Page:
I began to move away from Biblicism when I understood Paul’s argument, especially to the Galatians, on the meaning of “not under the law.” In the first place this meant not being under the guidance, instruction, authority, regulations, or dominion of the law.”   By law I understood that this was talking about first the Torah understood as the Law of Moses, that the Law of Moses was more about Lore than Regulation.   But in the uses of the time of all the NT authors and speakers, including Jesus, Law (nomos) could also mean the Psalms and the Prophets; that is Holy Scripture.  Under the law meant being under the authority and regulations of what could variously and interchangeably be called Nomos (Torah), gramma (the written code) or graphe (the holy scriptures).  In short, it meant the whole package of the Jewish religion.

But then I began to understand that in principle it meant any religion – not just the old written codes of Judaism but any written code, Confession or Faith.  It would include, as I explained to a conservative Presbyterian friend, living under the Westminster Confession.

During the 80’s I understood that “under the law” meant “Biblicism.”  It would mean, in principle, not being “under Paul.”  It meant not being under any religion.  This was for me the dawn of “religionless Christianty” –  it was beyond what even Bonhoeffer advocated.  The other side of not being “under the law” was to be over it, lord of it as the son of man is supposed to be lord of the Sabbath (as Jesus said), to be lord of the created order (Genesis l and Psalm 8).  When humans of the Enlightenment got their head out of the Bible and began to look at the real world, the triumph of rationalism and science over religion and superstition opened up human understanding of a better cosmology, to the world of germs and genes and atoms and evolution.  Enlightened humans did not argue, like men of the Middle Ages, how many teeth a horse had according to Aristotle, but they began to look into the horse’s mouth to count the teeth themselves.  They accepted no authority except the authority of observable and reasonable evidence.  As Huxley said, they did not submit to any authority as such because blind faith was the only unpardonable sin.  In the words of the world’s first Science Body, the Royal Society, they adopted the motto (in Latin) which in translation reads, “Take no man’s word for it.”

So with this new-found freedom and responsibility over the created order, men dared to bring to the Bible the same investigative mind as they brought to science.  Thus about 200 years ago the real science of Biblical criticism in all its forms – historical criticism, textual criticism, form criticism, redaction criticism – was unleashed.  As a very latecomer to the necessity of this kind of scepticism and the shunning blind faith as the one unpardonable sin, I got seriously started in Biblical criticism during the 80’s – all the fruit of my understanding Paul’s freedom from living under the dominion of the law – which included any written expression of faith and religion.  It was because the early Christians did not understand this, that they, having being released from bondage to the old law, soon found themselves in bondage to what was called the new law.  New writings soon did what the old writings did, and so the new religion of Christianity became a greater tyranny that the old Judaism.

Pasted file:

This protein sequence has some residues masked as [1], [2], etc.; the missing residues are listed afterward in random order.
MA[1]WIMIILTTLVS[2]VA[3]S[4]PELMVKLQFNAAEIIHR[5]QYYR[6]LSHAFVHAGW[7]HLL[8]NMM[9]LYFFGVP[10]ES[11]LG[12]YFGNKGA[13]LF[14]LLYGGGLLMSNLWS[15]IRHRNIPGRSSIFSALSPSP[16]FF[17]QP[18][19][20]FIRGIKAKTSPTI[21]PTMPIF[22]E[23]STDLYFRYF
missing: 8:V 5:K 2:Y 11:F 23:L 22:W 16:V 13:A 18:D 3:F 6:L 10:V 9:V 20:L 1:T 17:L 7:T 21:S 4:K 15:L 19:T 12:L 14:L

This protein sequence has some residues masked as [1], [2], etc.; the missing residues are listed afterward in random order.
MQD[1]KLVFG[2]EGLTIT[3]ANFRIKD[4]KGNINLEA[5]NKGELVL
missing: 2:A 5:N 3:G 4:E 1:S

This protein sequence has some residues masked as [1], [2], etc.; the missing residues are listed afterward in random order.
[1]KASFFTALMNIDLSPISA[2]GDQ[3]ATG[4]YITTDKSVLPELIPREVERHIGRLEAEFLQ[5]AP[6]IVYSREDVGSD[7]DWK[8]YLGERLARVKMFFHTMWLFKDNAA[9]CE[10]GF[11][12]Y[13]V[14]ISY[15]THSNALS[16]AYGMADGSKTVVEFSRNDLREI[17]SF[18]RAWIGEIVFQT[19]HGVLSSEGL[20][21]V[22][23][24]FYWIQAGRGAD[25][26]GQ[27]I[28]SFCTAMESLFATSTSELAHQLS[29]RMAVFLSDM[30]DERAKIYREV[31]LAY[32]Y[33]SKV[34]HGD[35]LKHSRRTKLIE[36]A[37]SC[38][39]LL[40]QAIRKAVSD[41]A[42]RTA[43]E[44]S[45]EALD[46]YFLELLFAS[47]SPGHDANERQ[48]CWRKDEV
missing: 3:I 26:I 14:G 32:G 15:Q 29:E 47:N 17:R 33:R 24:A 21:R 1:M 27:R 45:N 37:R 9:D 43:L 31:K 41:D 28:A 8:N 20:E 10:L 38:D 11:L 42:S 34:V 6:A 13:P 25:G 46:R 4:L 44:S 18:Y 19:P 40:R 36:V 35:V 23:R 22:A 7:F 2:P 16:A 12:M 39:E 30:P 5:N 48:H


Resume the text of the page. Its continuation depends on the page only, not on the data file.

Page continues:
So it was that one of my last publications during the 80’s was called Farewell to Religion – and one of the sections in that was called “Freedom from Biblicism.”  Any appeal to texts in the Bible as a basis of authority for what we believe or should believe is Biblicism.  But this freedom gives us the freedom to cite the Bible just as we might cite a saying from Gandhi, Martin Luther King, Mandela or anyone else, not because that source is our authority, but because what is said is so well said and so transparently appealing and reasonable, that what is being said carries its own authority. Thus Paul could even cite the words of the Philistines, “Quit yourselves like men and be strong,” as being true on the very word’s self-evident authority.

Something does not have to come from the Bible to resonate with me. Shakespeare, for instance has some passages which resonate with me.  Luther could say things in a way that could give a man goose bumps. He could say things about Jesus Christ as powerfully as Paul.  I used to repeat some his sayings, and they had great effect.  The right drop of ink can still make a million think . I can no longer give a status or a level of inspiration to the Bible that I can’t give to any other literature.  I am in this sense a refugee from the ghetto of Bibliomania.  I could write reams on the harm that reverence and submission to the Bible has done in the course of human history.  The old book had a lot to do with keeping civilization in the Dark Ages.   A good thing that those who led the world into the age of the Enlightenment, science and to the world of liberal democratic freedoms were not too shackled to the Bible.  A good thing that rationalism and reason triumphed over religious superstitions.